Books

The books and translations about Japan to watch out for in 2020

by Iain Maloney

Contributing Writer

The new decade starts in a minor key for the publishing of Japanese literature in translation as Haikasoru — publisher of Hideo Furukawa and Taiyo Fujii among many others — goes on hiatus. A great champion of science fiction, fantasy and horror, the hole it leaves behind will not easily be filled. Let’s hope the hiatus is brief.

Despite this sad news, 2020 promises to be another spectacular year for translations and books about Japan with some familiar names and some newcomers gracing the stage in the 12 months ahead.

Following on from the international success of “Convenience Store Woman,” Granta is bringing Sayaka Murata’s “Earthlings” to English for the first time. Translated by Ginny Tapley Takemori, it tells the story of two children who believe themselves to be from another planet. When they are separated by their parents, their will to be reunited leads to, in Granta’s words, “spectacular and violent consequences.” This is one that should be on everyone’s wish list.

New Directions Publishing is also striking while Hiroko Oyamada’s iron is hot. October 2019 saw the publication in English of the much-acclaimed “The Factory,” and hot on its heels comes her Akutagawa Prize-winning story “The Hole,” translated by David Boyd. A 30-year-old woman quits her job and moves to the countryside, where she meets some strange people and falls into a hole. It wouldn’t be a year in Japanese literature without a dose of weirdness, and reviews of the Japanese original mention magical realism, esotericism and Kafka, words which tick a lot of the right boxes.

2020 may be the year of Seishi Yokomizo, who has two novels in translation out from Pushkin Vertigo within a few months of each other. “The Honjin Murders” (translated by Louise Heal Kawai) and “The Inugami Curse” (translated by Yumiko Yamazaki) are murder mysteries solved (presumably) by detective Kosuke Kindaichi. Both set in the late 1930s/early 1940s, they promise to be atmospheric, exciting and knotty whodunits. The covers alone are enough to get any fan of the genre salivating.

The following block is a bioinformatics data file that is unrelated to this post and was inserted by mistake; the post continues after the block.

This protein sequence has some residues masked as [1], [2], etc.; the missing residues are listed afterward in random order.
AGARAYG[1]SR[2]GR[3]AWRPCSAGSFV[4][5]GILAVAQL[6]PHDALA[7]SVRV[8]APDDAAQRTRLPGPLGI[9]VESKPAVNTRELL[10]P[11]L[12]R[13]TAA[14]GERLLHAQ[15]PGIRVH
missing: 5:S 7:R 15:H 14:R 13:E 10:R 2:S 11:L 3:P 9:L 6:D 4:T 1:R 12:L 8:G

Another title from Pushkin Press in 2020 is Naoki Matayoshi’s “Spark,” translated by Alison Watts. Aspiring comedian Tokunaga teams up with mentor Kamiya for a hilarious drunken romp around the world of manzai comedy. The original has already been adapted into the hit series “Hibana: Spark” by Netflix Japan.

Moving away from translation, the prolific Suzanne Kamata returns with “Pop Flies, Robo-Pets and Other Disasters” (One Elm Books). It is aimed at younger readers and explores the experiences of a returnee from America to a Japanese junior high school through the highs and lows of a baseball team.

Rebecca Otowa’s “The Mad Kyoto Shoe Swapper and Other Short Stories From Japan” (Tuttle Publishing) promises tales of Japanese experiences from both Japanese and foreign perspectives, and the enticing title suggests these don’t dwell too much on the everyday.

Speaking of short stories, Red Circle Authors continues its series of minis with “The Chronicles of Lord Asunaro” by Kanji Hanawa (translated by Meredith McKinney) and “The Refugees’ Daughter” by Takuji Ichikawa (translated by Emily Balistrieri). Red Circle has quickly filled a niche few recognized existed with these one-story shorts, and hopefully the series will continue its run through this year and on.

When Can We Go Back to America?” by Susan H. Kamei and Barry Denenberg (Simon & Schuster Books for Young Readers) delves into the internment of Japanese in the U.S. during World War II. The press release describes it as a “novel that narrates the oral history of Japanese incarceration during the war, from the perspective of the young people affected.” The parallels between internment and the contemporary detention of immigrants in the U.S. hardly need to be spelled out, making this a timely and relevant publication.

Also of the moment is Michael Booth’s “Three Tigers, One Mountain” (Jonathan Cape). Based on the Chinese proverb that two tigers cannot share one mountain, Booth explores the history of Chinese-Japanese-Korean relations through anthropology, history, politics and travel, visiting all three countries before ending his journey in Taiwan.

Winding the geopolitical clock back a century or so, the Russo-Japanese War (1904-05) marked the first time a modern Asian nation had defeated a European one, and ushered in an era of conflict. It also marked the end of the golden age of combat correspondence, according to Michael S. Sweeney and Natascha Toft Roelsgaard. Their new book, “Journalism and the Russo-Japanese War,” (Lexington Books) argues that the template for relations between the press and the military were laid down in this war and are still adhered to today.

And finally, “The Only Gaijin in the Village: A Year Living in Rural Japan” (Polygon) by, well, me, is out in March. A memoir about living in rural Japan, it is “intelligent, warm-hearted, down-to-earth and often very funny” according to poet and novelist Alan Spence. Do, please, check that out as well.

As always, this is only a small sample of the translations and books about Japan hitting the shelves in 2020. Why not tell us what you’re looking forward to on our social media streams?